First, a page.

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DrillDown Icon Technical Info - Adhesives
DrillDown Icon Technical Info - Master Airscrew
DrillDown Icon Technical Info - POLYPRO
DrillDown Icon Technical Info - RC Flying - General
DrillDown Icon Technical Info - RC Flying Electric - General
DrillDown Icon Technical Info - VMAR - General
DrillDown Icon Technical Info - VMAR - Products
DrillDown Icon Technical Info - VMAX Electric Power Systems - General
DrillDown Icon Technical Info - VMAX Electric Power Systems - Products
DrillDown Icon Technical Info - VMAX Engines (Glow) - General
DrillDown Icon VMAX Engines - Documents
DrillDown Icon Engine Bearings - Replace or Not?
DrillDown Icon Engine Piston & Sleeve - Replace or Not?
DrillDown Icon After Run Oil - Why use it?
DrillDown Icon Engine Carburetor - Spray Bar - Alignment
DrillDown Icon Engine Carburetor - Rotor Difficult to Rotate
DrillDown Icon Engine Carburetor - Low Speed Mixture - How to Set?
DrillDown Icon Engine Carburetor - Will not shut off.
DrillDown Icon Engine Cleaning - How to Do It?
DrillDown Icon Engine Dimensions (Sizes)
DrillDown Icon Engine Head Bolts - How Tight?
DrillDown Icon Engine - Inverted Operations
DrillDown Icon Engine OK on Ground - Poor in Flight
DrillDown Icon Engine Power - What is Appropriate?
DrillDown Icon Engine Prop Size?
DrillDown Icon Engine (ABC type) - Clyinder (Sleeve) Removal
DrillDown Icon Engine (ABC type) - Crankshaft Removal
DrillDown Icon Engine (ABC type) - Piston Removal
DrillDown Icon Engine (ABC type) is Tight at Top Dead Center - Is something wrong?
DrillDown Icon Engine Storage - Preparation
DrillDown Icon Engine Types and Power Considerations
DrillDown Icon Rust - How to Remove It?
DrillDown Icon Rust - Why is it Bad? How to Prevent It?
DrillDown Icon Technical Info - VMAX Engines (Glow) - Products
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Engine Piston & Sleeve - Replacement Worthwhile? Cost vs Effort vs Results

Question: I think the piston and sleeve in my engine is worn out or damaged. Are they worth replacing?

Answer: Well it comes down to cost and HOW you replace them.

Consider this:

1) KNOWLEDGE and TOOLS. To actually replace the piston and sleeve you have to disassemble your engine in order to take them out. We recommend replacing the piston and sleeve together in any ABC engine and in many cases it is prudent to so in a ringed engine as well. The conrod and wrist pin and wrist pin retainer should also be replaced at the same time. To get these parts out of your crankcase you have to know what you are doing and most importantly to put the new components in you have to be careful not to damage them during installation and you must align the ports correctly. Removing and installing pistons and sleeves requires some knowledge and a few small special tools to do the job right. In our experience most modelers have some difficulty with this and may damage the sleeve and/or conrod bottom end.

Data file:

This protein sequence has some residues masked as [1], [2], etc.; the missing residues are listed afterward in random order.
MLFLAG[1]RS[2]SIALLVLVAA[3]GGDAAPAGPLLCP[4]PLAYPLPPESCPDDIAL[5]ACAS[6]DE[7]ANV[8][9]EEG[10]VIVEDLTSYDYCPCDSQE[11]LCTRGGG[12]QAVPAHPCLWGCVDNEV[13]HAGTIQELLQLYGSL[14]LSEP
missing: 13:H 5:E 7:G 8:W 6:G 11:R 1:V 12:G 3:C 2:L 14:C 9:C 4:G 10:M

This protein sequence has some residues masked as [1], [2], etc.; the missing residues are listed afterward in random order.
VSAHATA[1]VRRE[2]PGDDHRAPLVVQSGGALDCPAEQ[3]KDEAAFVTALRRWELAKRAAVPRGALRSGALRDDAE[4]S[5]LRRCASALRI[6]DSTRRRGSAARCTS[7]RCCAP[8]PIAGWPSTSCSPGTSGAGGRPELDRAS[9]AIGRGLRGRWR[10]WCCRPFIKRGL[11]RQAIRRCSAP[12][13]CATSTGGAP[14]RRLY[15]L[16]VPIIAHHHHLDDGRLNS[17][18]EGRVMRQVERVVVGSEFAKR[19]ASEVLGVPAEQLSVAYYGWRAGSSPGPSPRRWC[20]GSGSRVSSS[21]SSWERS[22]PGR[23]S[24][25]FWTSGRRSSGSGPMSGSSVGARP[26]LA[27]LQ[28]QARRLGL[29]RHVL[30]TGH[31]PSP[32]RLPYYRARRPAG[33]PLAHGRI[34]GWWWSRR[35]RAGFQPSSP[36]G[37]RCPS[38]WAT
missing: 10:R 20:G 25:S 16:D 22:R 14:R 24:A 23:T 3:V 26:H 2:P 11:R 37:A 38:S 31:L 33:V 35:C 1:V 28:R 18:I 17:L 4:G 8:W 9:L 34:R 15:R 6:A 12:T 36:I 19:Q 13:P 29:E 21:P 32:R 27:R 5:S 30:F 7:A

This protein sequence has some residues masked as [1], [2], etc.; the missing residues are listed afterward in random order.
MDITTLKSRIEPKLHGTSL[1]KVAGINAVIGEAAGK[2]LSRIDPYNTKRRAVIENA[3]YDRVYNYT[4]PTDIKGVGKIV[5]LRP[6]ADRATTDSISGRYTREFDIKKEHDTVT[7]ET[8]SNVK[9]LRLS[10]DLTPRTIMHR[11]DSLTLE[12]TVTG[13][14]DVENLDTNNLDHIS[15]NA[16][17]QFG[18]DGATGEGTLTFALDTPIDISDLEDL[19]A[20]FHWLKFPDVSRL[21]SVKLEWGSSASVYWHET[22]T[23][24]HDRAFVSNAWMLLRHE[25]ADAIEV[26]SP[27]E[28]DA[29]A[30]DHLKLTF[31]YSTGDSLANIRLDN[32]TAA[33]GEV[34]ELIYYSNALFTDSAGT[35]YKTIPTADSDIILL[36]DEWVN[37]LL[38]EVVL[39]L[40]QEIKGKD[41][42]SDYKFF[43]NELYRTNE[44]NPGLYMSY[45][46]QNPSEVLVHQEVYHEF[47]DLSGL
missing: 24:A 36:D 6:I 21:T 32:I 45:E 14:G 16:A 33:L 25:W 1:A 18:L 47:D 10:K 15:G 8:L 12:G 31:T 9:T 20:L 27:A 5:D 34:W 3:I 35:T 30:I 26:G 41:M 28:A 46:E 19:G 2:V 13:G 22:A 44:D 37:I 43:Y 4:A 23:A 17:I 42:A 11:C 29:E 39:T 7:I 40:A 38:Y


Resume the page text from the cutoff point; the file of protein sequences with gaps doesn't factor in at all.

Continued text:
2) WORK/EFFORT/TIME. Do you have the time? It takes about 30-60 minutes to do a good job IF you have the tools and knowledge to change these components effectively.

3) COSTS. The cost of a piston, sleeve, conrod, wrist pin and retainer can vary widely from engine to engine and source to source. They are the most precise parts in the engine and in no case are they cheap. The price for a piston, sleeve, conrod and wrist pin set for the VMAX 46PRO and 52PRO is about $40 as of 20050228. This may have increased since then.

Question: So what to do when you have neither the knowledge, the tools, the time or money to burn? Is there another way short of dumping the engine?

Answer: Yes there is! If your carburetor and muffler are working well... ask us for a "short block". A short block is the entire engine ready to go except for carburetor, carburetor cinch bolt,  muffler, muffler screws, prop nut and washer.  Just remove your prop nut, washer, carb, muffler and retaining bolts for both, re-install them on the short block and you are ready to go with just about an entirely brand new engine! As of 20050228, the price for a short block for the VMAX 46PRO and 52PRO was just $5-10 more than  the cost of the piston, sleeve, conrod, wrist pin and retainer set. So for a few bucks more you can do less work, have a much better chance of a satisfactory outcome and get the job done quickly so you can get back to flying!

Conclusion: On a VMAX engine we recommend going with a short block replacement rather than changing the piston and sleeve. It will cost just a few dollars more than the parts but has an almost 100% chance of producing a satisfactory outcome with much much less work.

Article ID: 4057